June 27, 2007

C.H. Hanson Pivot Square - Review

closed.jpgC.H. Hanson, a company known for their high-quality layout and marking tools, has begun rolling out a new line of innovative tools they call the Signature Series. Kicking off this collection is their new Pivot Square, an all-in-one roof and stair layout tool.

At first glance, the Pivot Square looks like a traditional measuring square with a few level vials built-in. But upon closer inspection there are plenty of differences. First, it's larger, with the sides measuring 8" as opposed to 7". Secondly, and more significantly, there is a portion of the square that pivots out and can be locked in position, much like a bevel gauge. But, unlike a $4.99 bevel gauge, the pivot square tells you the degree as well as the roof pitch of the captured angle. Also, the hypotenuse has a ruler on it, as opposed to a degree finder.

ArrowContinue reading: "C.H. Hanson Pivot Square - Review"

Doug Mahoney at Permalink | Comments (1) | social bookmarking

June 19, 2007

Home Depot Tape Measure Gift Cards – Review

home_depot-Gift.jpgIn the race to provide the most over-the-top gift card (Best Buy apparently has one that plays videos), Home Depot now offers one with a built-in level and tape measure. Yep, built right into the gift card. It sounds strange, we know, but it’s actually pretty cool.

They were good enough to send us one to look at and to be honest, we were expecting something pretty cheesy. But when it got here, we have to admit to being impressed with the little thing. We’re not saying that it’s going to be replacing your Stanley Fat Max tape measure, but it will definitely find its way into your kitchen junk drawer and come in handy at some point when you’re trying to hang a picture.

ArrowContinue reading: "Home Depot Tape Measure Gift Cards – Review"

Doug Mahoney at Permalink | Comments (0) | social bookmarking

May 31, 2007

Husky 45-Piece Stubby Set - Review

stubby_set.jpgHusky has recently come out with a 45-piece set of little truncated tools, lovingly named the Stubby Set. They were nice enough to send us one and it didn’t take long before we realized that, although it‘s small and has a humiliating name, it’s a really great collection of useful tools.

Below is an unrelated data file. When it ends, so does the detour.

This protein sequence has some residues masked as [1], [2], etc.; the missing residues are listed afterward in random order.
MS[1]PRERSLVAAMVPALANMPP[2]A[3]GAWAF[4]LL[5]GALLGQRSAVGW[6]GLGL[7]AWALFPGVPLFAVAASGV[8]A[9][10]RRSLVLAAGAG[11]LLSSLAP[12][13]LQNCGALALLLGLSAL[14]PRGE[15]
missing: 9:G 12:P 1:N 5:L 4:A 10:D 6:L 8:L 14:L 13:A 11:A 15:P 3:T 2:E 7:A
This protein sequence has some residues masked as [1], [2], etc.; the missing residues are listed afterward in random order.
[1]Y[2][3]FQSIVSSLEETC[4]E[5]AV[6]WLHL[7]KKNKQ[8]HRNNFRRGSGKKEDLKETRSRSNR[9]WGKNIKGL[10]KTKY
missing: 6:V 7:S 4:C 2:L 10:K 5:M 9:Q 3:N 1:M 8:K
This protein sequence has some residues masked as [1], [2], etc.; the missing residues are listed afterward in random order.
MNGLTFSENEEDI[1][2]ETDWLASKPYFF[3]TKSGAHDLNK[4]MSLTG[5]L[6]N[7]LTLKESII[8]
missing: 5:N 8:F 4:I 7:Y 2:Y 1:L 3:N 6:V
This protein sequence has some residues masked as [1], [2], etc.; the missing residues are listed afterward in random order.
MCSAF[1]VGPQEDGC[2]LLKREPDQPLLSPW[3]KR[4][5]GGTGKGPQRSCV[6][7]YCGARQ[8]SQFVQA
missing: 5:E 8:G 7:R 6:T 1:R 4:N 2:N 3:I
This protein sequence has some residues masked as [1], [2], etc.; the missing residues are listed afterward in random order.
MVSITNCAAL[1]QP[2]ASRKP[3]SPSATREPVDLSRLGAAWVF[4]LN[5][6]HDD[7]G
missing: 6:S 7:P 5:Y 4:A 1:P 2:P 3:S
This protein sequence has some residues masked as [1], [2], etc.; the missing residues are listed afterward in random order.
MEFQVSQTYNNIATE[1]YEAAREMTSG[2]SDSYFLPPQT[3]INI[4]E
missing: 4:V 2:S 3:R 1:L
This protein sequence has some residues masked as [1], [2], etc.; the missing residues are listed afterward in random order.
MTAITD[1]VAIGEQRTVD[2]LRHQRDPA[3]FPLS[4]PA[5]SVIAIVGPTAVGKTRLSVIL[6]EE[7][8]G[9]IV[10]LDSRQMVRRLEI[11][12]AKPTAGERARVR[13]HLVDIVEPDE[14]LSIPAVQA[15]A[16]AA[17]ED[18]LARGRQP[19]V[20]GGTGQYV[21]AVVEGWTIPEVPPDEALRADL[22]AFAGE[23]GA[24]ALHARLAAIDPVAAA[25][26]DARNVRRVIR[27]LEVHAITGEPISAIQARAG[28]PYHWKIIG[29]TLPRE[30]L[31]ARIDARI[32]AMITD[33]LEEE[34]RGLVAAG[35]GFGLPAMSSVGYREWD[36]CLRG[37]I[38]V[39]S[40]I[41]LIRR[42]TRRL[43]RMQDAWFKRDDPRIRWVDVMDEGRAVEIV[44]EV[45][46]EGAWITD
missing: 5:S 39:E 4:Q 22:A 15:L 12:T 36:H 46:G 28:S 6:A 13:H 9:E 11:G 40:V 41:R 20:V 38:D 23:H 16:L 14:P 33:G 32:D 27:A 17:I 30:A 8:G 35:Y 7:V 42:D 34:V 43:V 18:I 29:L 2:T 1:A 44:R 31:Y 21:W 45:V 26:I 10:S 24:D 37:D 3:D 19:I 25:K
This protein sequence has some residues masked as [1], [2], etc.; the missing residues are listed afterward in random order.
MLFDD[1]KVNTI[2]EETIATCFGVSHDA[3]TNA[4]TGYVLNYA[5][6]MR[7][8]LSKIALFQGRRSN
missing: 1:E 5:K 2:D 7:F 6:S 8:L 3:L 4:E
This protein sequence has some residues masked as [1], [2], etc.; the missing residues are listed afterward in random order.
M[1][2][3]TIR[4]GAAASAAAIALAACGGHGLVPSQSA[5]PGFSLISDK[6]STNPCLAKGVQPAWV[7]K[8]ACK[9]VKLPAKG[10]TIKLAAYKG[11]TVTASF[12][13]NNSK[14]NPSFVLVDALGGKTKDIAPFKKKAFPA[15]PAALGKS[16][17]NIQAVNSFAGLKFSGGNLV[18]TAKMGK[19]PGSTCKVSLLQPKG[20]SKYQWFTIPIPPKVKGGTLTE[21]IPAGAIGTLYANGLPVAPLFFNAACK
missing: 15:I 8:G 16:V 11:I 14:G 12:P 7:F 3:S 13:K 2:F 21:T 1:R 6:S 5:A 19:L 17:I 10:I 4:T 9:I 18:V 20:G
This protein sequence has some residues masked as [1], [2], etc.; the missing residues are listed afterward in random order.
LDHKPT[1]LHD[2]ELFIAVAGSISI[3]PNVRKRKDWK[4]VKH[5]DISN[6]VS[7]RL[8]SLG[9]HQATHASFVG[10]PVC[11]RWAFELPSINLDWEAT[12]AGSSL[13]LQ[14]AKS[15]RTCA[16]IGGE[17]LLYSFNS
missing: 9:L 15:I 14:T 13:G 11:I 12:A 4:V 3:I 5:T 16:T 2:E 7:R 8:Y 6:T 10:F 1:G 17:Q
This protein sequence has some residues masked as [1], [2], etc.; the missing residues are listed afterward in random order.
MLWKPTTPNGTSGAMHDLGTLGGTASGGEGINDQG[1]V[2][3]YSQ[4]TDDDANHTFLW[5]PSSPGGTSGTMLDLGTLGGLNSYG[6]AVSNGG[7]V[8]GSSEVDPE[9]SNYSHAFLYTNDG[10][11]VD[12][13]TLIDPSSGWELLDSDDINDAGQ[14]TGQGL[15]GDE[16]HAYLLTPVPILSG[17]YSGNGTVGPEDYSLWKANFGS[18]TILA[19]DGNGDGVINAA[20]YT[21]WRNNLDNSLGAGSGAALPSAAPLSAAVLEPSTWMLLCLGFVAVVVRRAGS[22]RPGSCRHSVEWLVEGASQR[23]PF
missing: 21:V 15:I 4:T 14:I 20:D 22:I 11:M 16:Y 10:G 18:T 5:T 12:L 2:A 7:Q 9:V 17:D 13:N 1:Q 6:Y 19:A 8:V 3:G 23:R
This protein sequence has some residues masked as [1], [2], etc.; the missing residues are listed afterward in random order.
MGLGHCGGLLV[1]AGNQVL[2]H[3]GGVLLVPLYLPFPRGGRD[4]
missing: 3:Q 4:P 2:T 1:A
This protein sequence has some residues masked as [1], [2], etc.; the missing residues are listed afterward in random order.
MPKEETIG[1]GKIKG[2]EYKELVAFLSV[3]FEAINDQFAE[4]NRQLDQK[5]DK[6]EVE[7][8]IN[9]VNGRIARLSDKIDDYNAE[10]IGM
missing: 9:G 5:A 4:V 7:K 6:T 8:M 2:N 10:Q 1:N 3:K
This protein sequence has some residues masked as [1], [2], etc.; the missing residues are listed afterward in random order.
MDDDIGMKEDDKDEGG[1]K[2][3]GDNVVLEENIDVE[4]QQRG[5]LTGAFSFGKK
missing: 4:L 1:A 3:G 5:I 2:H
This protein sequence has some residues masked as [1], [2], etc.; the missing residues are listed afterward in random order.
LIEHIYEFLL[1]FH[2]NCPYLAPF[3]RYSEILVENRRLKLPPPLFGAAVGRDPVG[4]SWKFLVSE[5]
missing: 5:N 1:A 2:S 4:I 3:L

The contents of the Stubby Set include a ratcheting screwdriver, a dual-drive ratchet (able to accept 1/4” sockets on one side and 3/8” sockets on the other) and an adjustable wrench. For accessories and bits, the Stubby Set comes with:

  • 10 driver bits
  • 13 SAE sockets (5/32” to 3/4”)
  • 14 metric sockets (4mm to 17)
  • Adapter for using the 3/8” ratchet with 1/4" sockets
  • Extension bar
  • Adapter for using the 1/4" sockets with the screwdriver
ArrowContinue reading: "Husky 45-Piece Stubby Set - Review"

Doug Mahoney at Permalink | Comments (7) | social bookmarking

May 30, 2007

Ryobi HT230 229-Piece Rotary Tool Kit - Review

set.jpg
Rotary tools are on the rise and we couldn’t be happier about it. We’ve been using them for a while now and are constantly blown away by how versatile they are. Depending on the bit, you can sand, grind, drill, cut, and polish, and they are capable of handling wood, metal, and just about every other material under the sun. To do good work, you have to be detail-oriented, and rotary tools are just the thing for that last pass on a job to make every last detail perfect. Cut-out tools, like the Roto-Zip, are extremely handy and useful, but to deal with projects that need more finesse than power, you need one of the little hand-held models. And Ryobi has just entered the fray with their 229-Piece Rotary Tool Kit.

Just opening the box, we were stunned. We’d seen the picture, but seeing it in person is still impressive. Ryobi has crammed 229 pieces into a medium-sized plastic case. Everything is laid out in an easy to see way and bits and attachments are grouped with like items, making the case itself is a feat of spatial engineering.

ArrowContinue reading: "Ryobi HT230 229-Piece Rotary Tool Kit - Review"

Doug Mahoney at Permalink | Comments (4) | social bookmarking

May 28, 2007

Husky Heavy-Duty X-Sawhorse - Review

xbench_1.jpgOur pals at Husky recently sent us one of their Heavy-Duty X-Sawhorses to check out. It’s a small, portable, lightweight, collapsible table that is good for a variety of tasks, not the least of which was being the MVP of our Memorial Day cookout.

The sawhorse unfolds from a central pivot and, when set-up, looks like a giant X. There is a little top that sets into it creating a table. When folded up, the top piece easily snaps onto the center bar, creating a something that is very easy to store, measuring only 31” square by 3” thick.

ArrowContinue reading: "Husky Heavy-Duty X-Sawhorse - Review"

Doug Mahoney at Permalink | Comments (3) | social bookmarking

May 23, 2007

Porter-Cable 371K Compact Belt Sander - Review

371k_1.jpgWe were pretty intrigued when we first heard about Porter-Cable's 371K Compact Belt Sander. Could it be true that we could have the power of a belt sander but with the size of an orbital? Does this mean no more aching arms after stints of operating our large, way-too-powerful belt sander? Well, that's the intent behind the 371K, but the question is, did Porter-Cable succeed?

The 371K is certainly compact, weighing in at around the 5 lb mark. Considering that Porter-Cable's two larger belt sanders weigh 10 lbs and 14 lbs, the 371K is a huge advancement in this area. Because of its small dimensions, the 371K does not have any traditional handle to speak of, only a removable front pommel and a padded area that wraps around the sides and top for gripping. This style of handle (non-handle, really) makes it very easy to switch around your grip on the tool, and, because of the likelihood that it's going to be used in some tight spaces, this becomes an innovative and essential feature.